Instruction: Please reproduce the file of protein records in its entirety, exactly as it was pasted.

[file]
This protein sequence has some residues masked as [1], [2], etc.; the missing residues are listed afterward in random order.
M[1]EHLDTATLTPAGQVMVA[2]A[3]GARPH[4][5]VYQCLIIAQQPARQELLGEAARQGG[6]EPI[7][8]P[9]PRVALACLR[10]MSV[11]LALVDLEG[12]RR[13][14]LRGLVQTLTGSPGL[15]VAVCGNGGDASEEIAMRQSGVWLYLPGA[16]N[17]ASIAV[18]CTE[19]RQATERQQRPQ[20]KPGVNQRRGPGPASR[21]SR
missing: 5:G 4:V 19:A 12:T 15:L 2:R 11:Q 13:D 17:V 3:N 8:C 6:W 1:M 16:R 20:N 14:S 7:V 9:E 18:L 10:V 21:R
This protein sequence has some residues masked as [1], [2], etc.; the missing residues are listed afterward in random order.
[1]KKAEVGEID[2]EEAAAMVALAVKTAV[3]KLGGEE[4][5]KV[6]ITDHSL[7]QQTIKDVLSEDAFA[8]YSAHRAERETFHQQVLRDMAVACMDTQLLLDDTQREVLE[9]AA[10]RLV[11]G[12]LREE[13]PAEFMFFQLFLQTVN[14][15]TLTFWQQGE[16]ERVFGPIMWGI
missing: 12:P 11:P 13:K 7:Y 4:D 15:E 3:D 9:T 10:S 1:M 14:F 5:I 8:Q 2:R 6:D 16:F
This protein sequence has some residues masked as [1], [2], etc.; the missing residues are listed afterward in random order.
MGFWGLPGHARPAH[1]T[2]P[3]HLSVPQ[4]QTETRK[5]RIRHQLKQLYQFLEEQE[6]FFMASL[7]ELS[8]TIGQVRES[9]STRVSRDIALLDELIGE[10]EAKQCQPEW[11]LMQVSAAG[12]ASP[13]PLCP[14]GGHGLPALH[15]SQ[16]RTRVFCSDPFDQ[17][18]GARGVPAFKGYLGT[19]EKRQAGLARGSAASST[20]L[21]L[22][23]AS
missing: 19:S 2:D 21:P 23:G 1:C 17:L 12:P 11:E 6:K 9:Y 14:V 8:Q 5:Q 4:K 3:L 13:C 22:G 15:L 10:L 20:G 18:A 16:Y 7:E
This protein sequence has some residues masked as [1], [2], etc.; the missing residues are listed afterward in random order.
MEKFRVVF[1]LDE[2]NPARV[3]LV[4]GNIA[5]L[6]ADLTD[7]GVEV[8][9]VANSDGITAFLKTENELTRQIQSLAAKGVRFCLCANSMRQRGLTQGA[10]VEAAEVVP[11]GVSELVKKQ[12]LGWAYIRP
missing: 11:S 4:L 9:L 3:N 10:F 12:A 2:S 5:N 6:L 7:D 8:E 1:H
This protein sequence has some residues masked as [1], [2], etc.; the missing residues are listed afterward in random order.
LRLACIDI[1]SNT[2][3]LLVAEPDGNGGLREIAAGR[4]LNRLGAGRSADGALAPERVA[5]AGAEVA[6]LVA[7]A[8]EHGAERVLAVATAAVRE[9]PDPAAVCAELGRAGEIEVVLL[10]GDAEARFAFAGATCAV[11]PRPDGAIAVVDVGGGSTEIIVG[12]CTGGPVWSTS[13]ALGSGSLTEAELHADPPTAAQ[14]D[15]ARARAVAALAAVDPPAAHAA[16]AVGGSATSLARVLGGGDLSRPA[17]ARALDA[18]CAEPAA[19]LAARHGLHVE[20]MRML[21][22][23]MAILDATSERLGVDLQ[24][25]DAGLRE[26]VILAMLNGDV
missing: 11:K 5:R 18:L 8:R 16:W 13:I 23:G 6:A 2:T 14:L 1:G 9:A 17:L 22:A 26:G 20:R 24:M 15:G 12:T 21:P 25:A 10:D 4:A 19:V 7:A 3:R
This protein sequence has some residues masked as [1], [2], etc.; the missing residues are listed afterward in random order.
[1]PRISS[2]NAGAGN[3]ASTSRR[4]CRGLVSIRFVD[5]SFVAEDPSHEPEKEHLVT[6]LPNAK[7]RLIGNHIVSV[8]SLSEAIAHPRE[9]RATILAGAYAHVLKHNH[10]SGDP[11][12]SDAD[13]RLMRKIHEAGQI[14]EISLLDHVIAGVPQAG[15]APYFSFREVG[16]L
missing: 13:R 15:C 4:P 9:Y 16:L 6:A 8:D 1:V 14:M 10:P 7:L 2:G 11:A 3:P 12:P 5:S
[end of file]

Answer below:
This protein sequence has some residues masked as [1], [2], etc.; the missing residues are listed afterward in random order.
M[1]EHLDTATLTPAGQVMVA[2]A[3]GARPH[4][5]VYQCLIIAQQPARQELLGEAARQGG[6]EPI[7][8]P[9]PRVALACLR[10]MSV[11]LALVDLEG[12]RR[13][14]LRGLVQTLTGSPGL[15]VAVCGNGGDASEEIAMRQSGVWLYLPGA[16]N[17]ASIAV[18]CTE[19]RQATERQQRPQ[20]KPGVNQRRGPGPASR[21]SR
missing: 5:G 4:V 19:A 12:T 15:L 2:R 11:Q 13:D 17:V 3:N 8:C 6:W 1:M 16:R 20:N 14:S 7:V 9:E 18:L 10:V 21:R
This protein sequence has some residues masked as [1], [2], etc.; the missing residues are listed afterward in random order.
[1]KKAEVGEID[2]EEAAAMVALAVKTAV[3]KLGGEE[4][5]KV[6]ITDHSL[7]QQTIKDVLSEDAFA[8]YSAHRAERETFHQQVLRDMAVACMDTQLLLDDTQREVLE[9]AA[10]RLV[11]G[12]LREE[13]PAEFMFFQLFLQTVN[14][15]TLTFWQQGE[16]ERVFGPIMWGI
missing: 12:P 11:P 13:K 7:Y 4:D 15:E 3:D 9:T 10:S 1:M 14:F 5:I 8:Q 2:R 6:D 16:F
This protein sequence has some residues masked as [1], [2], etc.; the missing residues are listed afterward in random order.
MGFWGLPGHARPAH[1]T[2]P[3]HLSVPQ[4]QTETRK[5]RIRHQLKQLYQFLEEQE[6]FFMASL[7]ELS[8]TIGQVRES[9]STRVSRDIALLDELIGE[10]EAKQCQPEW[11]LMQVSAAG[12]ASP[13]PLCP[14]GGHGLPALH[15]SQ[16]RTRVFCSDPFDQ[17][18]GARGVPAFKGYLGT[19]EKRQAGLARGSAASST[20]L[21]L[22][23]AS
missing: 19:S 2:D 21:P 23:G 1:C 17:L 12:P 11:E 6:K 9:Y 14:V 8:Q 5:Q 4:K 3:L 13:C 22:G 15:L 10:L 20:G 18:A 16:Y 7:E
This protein sequence has some residues masked as [1], [2], etc.; the missing residues are listed afterward in random order.
MEKFRVVF[1]LDE[2]NPARV[3]LV[4]GNIA[5]L[6]ADLTD[7]GVEV[8][9]VANSDGITAFLKTENELTRQIQSLAAKGVRFCLCANSMRQRGLTQGA[10]VEAAEVVP[11]GVSELVKKQ[12]LGWAYIRP
missing: 11:S 4:L 9:L 3:N 10:F 12:A 2:S 5:N 6:L 7:D 8:E 1:H
This protein sequence has some residues masked as [1], [2], etc.; the missing residues are listed afterward in random order.
LRLACIDI[1]SNT[2][3]LLVAEPDGNGGLREIAAGR[4]LNRLGAGRSADGALAPERVA[5]AGAEVA[6]LVA[7]A[8]EHGAERVLAVATAAVRE[9]PDPAAVCAELGRAGEIEVVLL[10]GDAEARFAFAGATCAV[11]PRPDGAIAVVDVGGGSTEIIVG[12]CTGGPVWSTS[13]ALGSGSLTEAELHADPPTAAQ[14]D[15]ARARAVAALAAVDPPAAHAA[16]AVGGSATSLARVLGGGDLSRPA[17]ARALDA[18]CAEPAA[19]LAARHGLHVE[20]MRML[21][22][23]MAILDATSERLGVDLQ[24][25]DAGLRE[26]VILAMLNGDV
missing: 11:K 5:R 18:L 8:R 16:W 13:I 23:G 6:A 2:T 14:L 1:G 9:A 17:L 22:A 26:G 20:R 24:M 15:G 12:T 21:P 25:A 10:D 4:A 19:V 7:A 3:R
This protein sequence has some residues masked as [1], [2], etc.; the missing residues are listed afterward in random order.
[1]PRISS[2]NAGAGN[3]ASTSRR[4]CRGLVSIRFVD[5]SFVAEDPSHEPEKEHLVT[6]LPNAK[7]RLIGNHIVSV[8]SLSEAIAHPRE[9]RATILAGAYAHVLKHNH[10]SGDP[11][12]SDAD[13]RLMRKIHEAGQI[14]EISLLDHVIAGVPQAG[15]APYFSFREVG[16]L
missing: 13:R 15:C 4:P 9:Y 16:L 6:A 8:D 1:V 14:M 10:P 7:L 2:G 11:A 3:P 12:P 5:S